ODO: 1.4. be concerned ... to do something = Regard it as important to do something: OED: III. Passive, to be concerned. This occurs in some senses which are non-existent or obsolete in the ...
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How did “Matron” and “Patron” come to mean different things?

Matron: (1) a married woman, especially one who is mature and staid or dignified and has an established social position; (2) a woman who has charge of the domestic affairs of a hospital, prison, or ...
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What is the origin/history of “you do you” (or “do you”)?

A recent New York Times Magazine piece focused on the expression "you do you" (and its variant "do you"), meaning something like a strong affirmation to "be yourself." The article associates the ...
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How did “sweet tooth” originate?

Given it's nearly Easter, I was eating some fruity Jelly Beans (I had forgotten how good they are) and my Indian friend said that he loved them because he had "sweet teeth". I corrected him, saying ...
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Etymology of the word 'choreography'

So here in India, in context of movies, choreography relates to direction of dance sequences, but I'm given to understand that in the west, the word is used to describe direction of fight sequences. ...
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The history of the phrase, “to drop the ball.” [closed]

How (if at all) does the phrase "to drop the ball" relate to the Times Square dropping of the midnight ball on New Year's Eve? If they are unrelated, where does the phrase come from?
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60 views

How does 'contingent' mean 'subject to chance'? [closed]

contingent = {adjective} 1. Subject to chance Etymonline: late 14c., from Old French contingent or directly from Latin contingentem (nominative contingens) "happening, touching," present ...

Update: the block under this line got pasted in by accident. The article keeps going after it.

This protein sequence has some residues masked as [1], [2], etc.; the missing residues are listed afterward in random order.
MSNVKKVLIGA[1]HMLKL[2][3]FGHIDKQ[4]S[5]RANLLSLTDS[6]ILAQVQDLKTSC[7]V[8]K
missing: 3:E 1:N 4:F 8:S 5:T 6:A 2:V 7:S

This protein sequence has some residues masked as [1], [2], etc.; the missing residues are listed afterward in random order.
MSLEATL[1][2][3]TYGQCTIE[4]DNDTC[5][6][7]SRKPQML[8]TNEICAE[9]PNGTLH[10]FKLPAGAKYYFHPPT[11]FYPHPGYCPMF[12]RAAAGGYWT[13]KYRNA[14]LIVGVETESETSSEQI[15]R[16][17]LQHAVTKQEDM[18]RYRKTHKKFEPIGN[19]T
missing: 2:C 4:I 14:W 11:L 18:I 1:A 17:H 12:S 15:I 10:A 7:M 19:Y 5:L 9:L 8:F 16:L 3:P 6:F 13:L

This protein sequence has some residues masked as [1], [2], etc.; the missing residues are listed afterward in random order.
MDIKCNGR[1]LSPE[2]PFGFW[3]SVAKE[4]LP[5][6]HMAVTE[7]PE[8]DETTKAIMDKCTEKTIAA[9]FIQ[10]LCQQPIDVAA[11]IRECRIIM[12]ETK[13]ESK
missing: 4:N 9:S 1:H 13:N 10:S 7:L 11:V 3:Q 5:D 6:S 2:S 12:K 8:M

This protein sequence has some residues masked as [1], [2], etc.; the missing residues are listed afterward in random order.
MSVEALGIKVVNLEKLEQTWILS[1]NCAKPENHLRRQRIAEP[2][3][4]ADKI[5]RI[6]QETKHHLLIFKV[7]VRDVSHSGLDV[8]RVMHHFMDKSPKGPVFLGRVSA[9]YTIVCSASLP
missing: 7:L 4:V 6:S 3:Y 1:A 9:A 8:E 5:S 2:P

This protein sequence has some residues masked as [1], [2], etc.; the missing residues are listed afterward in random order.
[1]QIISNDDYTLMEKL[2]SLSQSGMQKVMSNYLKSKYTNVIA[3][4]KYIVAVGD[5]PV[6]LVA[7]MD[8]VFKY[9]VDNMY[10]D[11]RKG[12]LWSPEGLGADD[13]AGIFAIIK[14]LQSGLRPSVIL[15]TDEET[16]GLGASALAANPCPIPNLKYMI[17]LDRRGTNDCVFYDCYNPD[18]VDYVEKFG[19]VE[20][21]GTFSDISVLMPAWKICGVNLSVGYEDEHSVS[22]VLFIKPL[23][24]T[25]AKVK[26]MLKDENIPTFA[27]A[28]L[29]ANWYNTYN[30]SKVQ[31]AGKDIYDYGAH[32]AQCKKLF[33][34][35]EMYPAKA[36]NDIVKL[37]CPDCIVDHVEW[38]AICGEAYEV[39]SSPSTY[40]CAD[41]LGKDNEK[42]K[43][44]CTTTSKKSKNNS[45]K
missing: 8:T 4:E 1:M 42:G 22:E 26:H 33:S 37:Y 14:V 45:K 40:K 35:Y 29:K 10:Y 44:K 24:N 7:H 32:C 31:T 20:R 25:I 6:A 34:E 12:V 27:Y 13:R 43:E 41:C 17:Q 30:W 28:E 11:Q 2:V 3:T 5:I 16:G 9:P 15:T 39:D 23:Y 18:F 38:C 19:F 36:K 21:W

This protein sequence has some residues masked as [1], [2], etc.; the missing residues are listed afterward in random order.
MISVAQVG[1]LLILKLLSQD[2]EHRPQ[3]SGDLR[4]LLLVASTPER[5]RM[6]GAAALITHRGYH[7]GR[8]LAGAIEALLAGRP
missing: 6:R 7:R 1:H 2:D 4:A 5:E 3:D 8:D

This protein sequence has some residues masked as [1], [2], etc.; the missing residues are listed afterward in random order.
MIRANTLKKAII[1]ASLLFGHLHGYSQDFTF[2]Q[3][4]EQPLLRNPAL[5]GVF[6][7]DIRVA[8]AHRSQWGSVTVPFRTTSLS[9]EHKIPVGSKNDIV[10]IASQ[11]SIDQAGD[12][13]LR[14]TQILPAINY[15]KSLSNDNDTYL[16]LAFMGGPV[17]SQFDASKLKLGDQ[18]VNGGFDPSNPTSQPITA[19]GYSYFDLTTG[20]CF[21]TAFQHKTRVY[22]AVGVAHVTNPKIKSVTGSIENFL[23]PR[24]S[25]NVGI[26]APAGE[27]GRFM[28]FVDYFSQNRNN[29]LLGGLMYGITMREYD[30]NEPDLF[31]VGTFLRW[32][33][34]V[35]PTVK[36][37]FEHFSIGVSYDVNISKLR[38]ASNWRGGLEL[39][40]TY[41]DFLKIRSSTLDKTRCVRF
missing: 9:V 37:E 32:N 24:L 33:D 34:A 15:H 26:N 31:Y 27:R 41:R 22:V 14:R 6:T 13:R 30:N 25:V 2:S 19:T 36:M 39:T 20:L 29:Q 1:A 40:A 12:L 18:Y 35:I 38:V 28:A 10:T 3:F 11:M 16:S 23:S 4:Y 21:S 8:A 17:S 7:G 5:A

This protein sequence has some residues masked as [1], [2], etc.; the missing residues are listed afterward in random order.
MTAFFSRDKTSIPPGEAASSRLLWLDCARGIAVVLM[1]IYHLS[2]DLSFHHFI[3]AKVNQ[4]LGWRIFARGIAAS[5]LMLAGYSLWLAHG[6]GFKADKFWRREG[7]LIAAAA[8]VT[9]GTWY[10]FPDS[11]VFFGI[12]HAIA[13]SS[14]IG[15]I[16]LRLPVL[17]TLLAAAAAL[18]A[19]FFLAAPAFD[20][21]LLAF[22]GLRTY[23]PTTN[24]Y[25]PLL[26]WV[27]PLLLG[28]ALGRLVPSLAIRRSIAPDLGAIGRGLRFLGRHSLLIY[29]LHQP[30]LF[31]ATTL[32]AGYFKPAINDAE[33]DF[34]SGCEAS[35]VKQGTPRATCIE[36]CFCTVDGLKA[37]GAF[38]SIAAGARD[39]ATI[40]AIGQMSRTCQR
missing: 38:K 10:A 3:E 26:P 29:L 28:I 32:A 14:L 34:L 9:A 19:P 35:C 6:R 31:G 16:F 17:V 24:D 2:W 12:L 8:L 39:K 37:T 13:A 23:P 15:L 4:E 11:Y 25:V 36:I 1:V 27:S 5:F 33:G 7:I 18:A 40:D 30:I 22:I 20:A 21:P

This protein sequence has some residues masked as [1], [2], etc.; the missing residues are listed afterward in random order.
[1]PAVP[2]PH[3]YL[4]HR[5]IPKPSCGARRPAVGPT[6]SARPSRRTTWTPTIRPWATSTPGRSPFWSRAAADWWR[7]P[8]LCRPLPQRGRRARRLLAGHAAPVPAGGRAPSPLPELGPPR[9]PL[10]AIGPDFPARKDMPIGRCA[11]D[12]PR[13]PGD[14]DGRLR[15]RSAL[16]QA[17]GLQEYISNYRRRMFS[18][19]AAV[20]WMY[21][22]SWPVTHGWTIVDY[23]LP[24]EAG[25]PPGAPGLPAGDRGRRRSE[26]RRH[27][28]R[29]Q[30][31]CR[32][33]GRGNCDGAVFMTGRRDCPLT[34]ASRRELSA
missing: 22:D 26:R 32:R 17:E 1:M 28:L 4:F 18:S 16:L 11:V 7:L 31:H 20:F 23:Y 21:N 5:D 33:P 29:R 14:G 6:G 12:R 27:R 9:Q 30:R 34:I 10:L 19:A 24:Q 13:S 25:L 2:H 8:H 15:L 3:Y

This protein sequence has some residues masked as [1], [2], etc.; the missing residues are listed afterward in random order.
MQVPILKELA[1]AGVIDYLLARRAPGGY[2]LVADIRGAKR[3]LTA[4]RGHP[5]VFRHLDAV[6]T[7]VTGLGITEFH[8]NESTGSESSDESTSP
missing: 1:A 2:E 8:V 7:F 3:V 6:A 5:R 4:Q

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How does 'to deport' mean 'to conduct oneself' ?

2. deport {verb} {archaic} = Conduct oneself in a specified manner: deport (v.1): late 15c., "to behave," from Old French deporter "behave, deport (oneself)" (12c.), also with a wide range of ...
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Etymology of 'genus'

Etymonline: (plural genera), 1550s as a term of logic, [3.] "kind or class of things" (biological sense dates from c.1600), [2.] from Latin genus (genitive generis) "race, stock, kind; ...
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How did 'ply' evolve into these 4 different definitions?

ply = {with object} 1. Work steadily with (a tool) 2. {no object, with adverbial of direction} (Of a vessel or vehicle) travel regularly over a route, typically for commercial purposes ...
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Education begins at home

What (from where or whom) is the origin of the phrase, "Education begins at home?" I've tried a general "google" search but have not found any clear attribution yet. It is a basic statement many ...
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41 views

How did the spelling of 'mien' evolve?

I ask only about mien's definition of 'A person’s look or manner', and not the Yao people. OED: Etymology: Probably a merging of two words of distinct origins: (i) shortened < demean n.; ...
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Origin of using “left” as something we still have [closed]

People express a quantity of something they still have (but is finding away) by using the word "left". Time left: 2 hours Where does this usage originates from. If one depicts a timeline, it ...
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How did 'wan' evolve from 'lacking lustre' to 'pale' ?

I wish to delve into the definition, which I already understand and so ask NOT about. I heed the Etymological Fallacy. What are some right ways of interpreting the noun 'lustre', so that the etymology ...
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1answer
143 views

Is my name English? [closed]

I have a question regarding my name and English language. My family's last name is Maiorana and were from Yorkshire (or so I thought). The other day my new girlfriend asked where my name was from and ...
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What is the etymology of “run like a dog”?

I've used the phrase "runs like a dog" to mean that my car is on its last legs and can't, sometimes, run anywhere near as fast as a dog can. Can anyone shed light on where this meaning of the phrase ...
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“Sounds like a plan (, Stan!)”

"Sounds like a plan (, Stan!)" (idiom, used to agree to a suggestion that you think is good) It seems to be of relatively recent origin, if there's really a sound origin, that is. Main Q: What ...